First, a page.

Examining the Relationship Between Diabetes and the Eyes
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Eye Disorders and Eye Complications Associated with Diabetes
Diabetes is a disease that occurs when a person’s blood glucose levels are too high. When the body does not produce enough insulin, or it does not use insulin particularly well, it remains in the blood and does not reach any cells. Over time, people with diabetes who have too much glucose in their blood can be subject to various health problems because of it. The eyes are commonly affected in people with diabetes, causing various eye disorders.
Diabetes’ Role with Glaucoma
It may not be caused by diabetes specifically, but people who suffer from diabetes are 40 percent more likely to develop glaucoma. In fact, the longer someone has diabetes, the more they are likely to develop this painful eye condition. Glaucoma happens when there is too great of a pressure built up in the eye, which leads to a slower drainage of the aqueous humor, and a buildup in the anterior chamber. This pressure pinches the blood vessels in the eye, and vision becomes gradually diminished over time.
Diabetes and Cataracts
A cataract is defined by the clouding of a usually clear eye lens, and often makes it difficult for men and women to see clearly. Cataracts can develop for a multitude of reasons, including a patient’s age, or a former injury. While many people with cataracts do not have diabetes, those who do have diabetes are more prone to developing them. This is because cataracts can form from the diabetes, which affects the tissues in the eye that makes up the eye’s lens. People with diabetes tend to develop cataracts at a younger age, and cataracts typically progress faster than they normally would in patients with diabetes.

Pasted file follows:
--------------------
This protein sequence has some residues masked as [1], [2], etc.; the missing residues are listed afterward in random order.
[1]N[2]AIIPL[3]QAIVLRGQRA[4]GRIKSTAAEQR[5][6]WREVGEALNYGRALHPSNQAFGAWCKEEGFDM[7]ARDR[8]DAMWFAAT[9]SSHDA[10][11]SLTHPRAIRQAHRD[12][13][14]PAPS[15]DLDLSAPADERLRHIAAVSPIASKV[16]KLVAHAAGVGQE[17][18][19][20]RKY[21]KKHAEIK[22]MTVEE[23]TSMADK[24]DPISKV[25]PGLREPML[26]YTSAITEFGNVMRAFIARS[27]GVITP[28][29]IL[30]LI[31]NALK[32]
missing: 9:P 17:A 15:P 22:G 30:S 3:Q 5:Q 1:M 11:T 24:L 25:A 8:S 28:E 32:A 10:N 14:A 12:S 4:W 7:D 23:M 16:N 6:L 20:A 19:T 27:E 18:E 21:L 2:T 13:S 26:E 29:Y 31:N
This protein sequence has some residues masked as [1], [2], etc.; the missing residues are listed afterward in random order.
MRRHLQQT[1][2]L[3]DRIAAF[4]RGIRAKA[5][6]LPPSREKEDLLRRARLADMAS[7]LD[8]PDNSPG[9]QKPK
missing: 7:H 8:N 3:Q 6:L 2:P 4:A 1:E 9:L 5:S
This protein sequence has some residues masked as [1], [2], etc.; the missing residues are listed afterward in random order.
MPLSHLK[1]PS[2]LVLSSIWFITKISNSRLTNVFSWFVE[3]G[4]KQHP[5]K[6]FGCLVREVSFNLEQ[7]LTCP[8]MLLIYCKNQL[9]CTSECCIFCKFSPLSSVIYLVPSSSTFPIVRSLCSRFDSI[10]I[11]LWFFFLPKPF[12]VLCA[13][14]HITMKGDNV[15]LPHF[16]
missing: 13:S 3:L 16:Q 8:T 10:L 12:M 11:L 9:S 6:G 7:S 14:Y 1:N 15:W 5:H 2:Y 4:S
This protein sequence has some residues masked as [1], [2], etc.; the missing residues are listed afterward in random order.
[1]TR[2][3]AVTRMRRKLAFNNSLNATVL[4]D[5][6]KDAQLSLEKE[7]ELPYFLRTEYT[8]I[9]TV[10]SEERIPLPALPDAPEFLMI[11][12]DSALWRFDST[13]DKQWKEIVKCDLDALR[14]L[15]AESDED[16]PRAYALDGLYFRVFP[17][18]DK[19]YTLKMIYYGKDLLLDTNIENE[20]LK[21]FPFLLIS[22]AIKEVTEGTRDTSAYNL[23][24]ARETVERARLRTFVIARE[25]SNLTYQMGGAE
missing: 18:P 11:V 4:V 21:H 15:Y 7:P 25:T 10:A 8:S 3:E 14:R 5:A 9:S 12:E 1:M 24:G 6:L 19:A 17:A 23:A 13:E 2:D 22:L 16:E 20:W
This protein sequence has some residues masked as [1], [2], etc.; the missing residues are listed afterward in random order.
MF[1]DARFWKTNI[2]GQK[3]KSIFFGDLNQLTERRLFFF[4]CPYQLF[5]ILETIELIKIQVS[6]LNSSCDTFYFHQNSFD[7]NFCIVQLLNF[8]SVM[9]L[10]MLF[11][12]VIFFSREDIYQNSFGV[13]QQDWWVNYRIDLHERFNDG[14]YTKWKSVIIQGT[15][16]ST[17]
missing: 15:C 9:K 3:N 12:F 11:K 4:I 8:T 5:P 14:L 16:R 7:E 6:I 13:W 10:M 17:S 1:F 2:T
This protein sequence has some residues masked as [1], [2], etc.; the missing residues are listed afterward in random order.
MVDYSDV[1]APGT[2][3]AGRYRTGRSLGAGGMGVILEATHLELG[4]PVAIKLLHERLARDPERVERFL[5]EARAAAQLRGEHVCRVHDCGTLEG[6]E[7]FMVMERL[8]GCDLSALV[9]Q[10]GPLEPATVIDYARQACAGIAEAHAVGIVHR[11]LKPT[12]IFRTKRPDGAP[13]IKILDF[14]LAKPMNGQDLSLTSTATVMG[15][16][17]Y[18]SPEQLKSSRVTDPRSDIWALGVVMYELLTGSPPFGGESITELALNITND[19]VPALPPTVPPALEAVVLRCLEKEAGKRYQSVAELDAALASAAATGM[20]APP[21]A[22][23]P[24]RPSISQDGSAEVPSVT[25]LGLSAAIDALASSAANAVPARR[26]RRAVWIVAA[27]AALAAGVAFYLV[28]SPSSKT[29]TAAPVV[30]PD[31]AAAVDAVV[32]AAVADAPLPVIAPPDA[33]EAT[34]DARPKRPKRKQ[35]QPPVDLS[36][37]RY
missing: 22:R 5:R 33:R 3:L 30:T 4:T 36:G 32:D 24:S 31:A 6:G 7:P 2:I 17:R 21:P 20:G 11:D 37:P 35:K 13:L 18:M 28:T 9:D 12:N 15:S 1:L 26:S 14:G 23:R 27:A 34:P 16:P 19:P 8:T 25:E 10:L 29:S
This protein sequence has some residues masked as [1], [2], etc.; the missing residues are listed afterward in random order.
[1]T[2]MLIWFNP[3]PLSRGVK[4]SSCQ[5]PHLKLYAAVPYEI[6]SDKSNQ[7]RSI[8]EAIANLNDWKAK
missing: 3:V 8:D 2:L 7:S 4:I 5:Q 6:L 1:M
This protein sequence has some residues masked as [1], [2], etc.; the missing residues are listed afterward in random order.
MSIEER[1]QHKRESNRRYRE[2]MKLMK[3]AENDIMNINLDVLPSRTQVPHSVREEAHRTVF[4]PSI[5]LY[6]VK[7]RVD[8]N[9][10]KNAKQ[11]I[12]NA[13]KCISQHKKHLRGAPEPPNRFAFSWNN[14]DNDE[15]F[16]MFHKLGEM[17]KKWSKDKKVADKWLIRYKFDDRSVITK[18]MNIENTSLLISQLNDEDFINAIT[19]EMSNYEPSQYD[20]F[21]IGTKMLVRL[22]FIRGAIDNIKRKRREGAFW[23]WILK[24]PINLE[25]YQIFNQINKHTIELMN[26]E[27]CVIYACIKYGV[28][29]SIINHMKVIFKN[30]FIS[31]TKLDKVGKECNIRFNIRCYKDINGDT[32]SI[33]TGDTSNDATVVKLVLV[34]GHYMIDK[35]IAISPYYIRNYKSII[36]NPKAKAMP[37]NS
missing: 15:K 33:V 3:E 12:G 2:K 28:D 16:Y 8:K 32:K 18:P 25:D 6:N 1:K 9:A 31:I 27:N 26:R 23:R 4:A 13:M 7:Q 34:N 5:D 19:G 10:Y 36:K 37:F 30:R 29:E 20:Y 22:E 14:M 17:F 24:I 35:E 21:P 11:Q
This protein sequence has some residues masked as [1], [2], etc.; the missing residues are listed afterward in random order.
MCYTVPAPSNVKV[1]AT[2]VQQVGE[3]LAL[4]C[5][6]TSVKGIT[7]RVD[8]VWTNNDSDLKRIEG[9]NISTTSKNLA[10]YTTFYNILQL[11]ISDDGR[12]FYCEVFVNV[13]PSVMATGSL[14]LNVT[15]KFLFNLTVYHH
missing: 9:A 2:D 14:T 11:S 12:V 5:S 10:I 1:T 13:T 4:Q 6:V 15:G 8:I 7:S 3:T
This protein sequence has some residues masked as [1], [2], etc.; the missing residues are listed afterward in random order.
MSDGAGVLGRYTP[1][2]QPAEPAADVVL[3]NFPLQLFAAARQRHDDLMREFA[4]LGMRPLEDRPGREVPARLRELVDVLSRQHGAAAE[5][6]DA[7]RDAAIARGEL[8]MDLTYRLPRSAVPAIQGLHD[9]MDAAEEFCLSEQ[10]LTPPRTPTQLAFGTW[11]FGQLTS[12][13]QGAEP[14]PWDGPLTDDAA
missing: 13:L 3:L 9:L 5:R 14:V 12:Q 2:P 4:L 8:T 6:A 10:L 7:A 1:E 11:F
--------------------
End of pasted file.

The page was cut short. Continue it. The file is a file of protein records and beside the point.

Diabetic Macular Edema
Diabetic macular edema is typically associated with those who have type 2 diabetes, and can cause reduced or distorted vision. There are two ways to classify diabetic macular edema: focal and diffuse. Focal is brought on by micro aneurysms, or other abnormalities that are combined with leaky blood vessels. Diffuse brings about dilated or swollen smaller blood vessels, called capillaries, within the retina.
It’s really tempting to just get a new pair of glasses, or try to switch your prescription, when you experience blurred vision. However, as eye care professionals know, there could be a larger, more serious underlying issue that is causing the blurriness. Blurred vision is a definite symptom of diabetes. When blood glucose levels go up in people with diabetes, the blood becomes thicker. Thicker blood pulls in more fluid from surrounding tissues, including the lenses of the eye, which impacts your ability to focus it completely, making it blurry.
The most common diabetic eye condition, diabetic retinopathy, occurs when blood vessels in the retina change, swell, leak fluid or close completely. New blood vessels may grow on the surface of the retina, but that does not always happen. In its early stages, diabetic retinopathy may cause no apparent symptoms. However, if it’s left untreated, diabetic retinopathy can cause blindness. The condition can appear in patients with type 1 or type 2 diabetes, and it is more likely to develop if blood sugar is not regularly controlled daily.
There are two types of diabetic retinopathy. Non-proliferative diabetic retinopathy is the first stage, and can occur at any time after the onset of diabetes. Proliferative diabetic retinopathy is the second type, and has the greatest risk of visual loss.
Receive Diabetic Eye Treatment in NJ at Marano Eye Care
Diabetes affects millions of men and women across the nation, and it is the leading cause of adult blindness in patients between the ages of 20 to 75. Marano Eye Care encourages any patients who have diabetes to regularly visit the eye doctor to avoid serious diabetic eye complications, which are usually caused by the heightened blood sugar levels. It is crucial for those living with diabetes to get their eyes checked regularly, so that conditions can be monitored and treated accordingly. If you would like to undergo a complete eye exam, please contact us at Marano Eye Care by filling out an online form.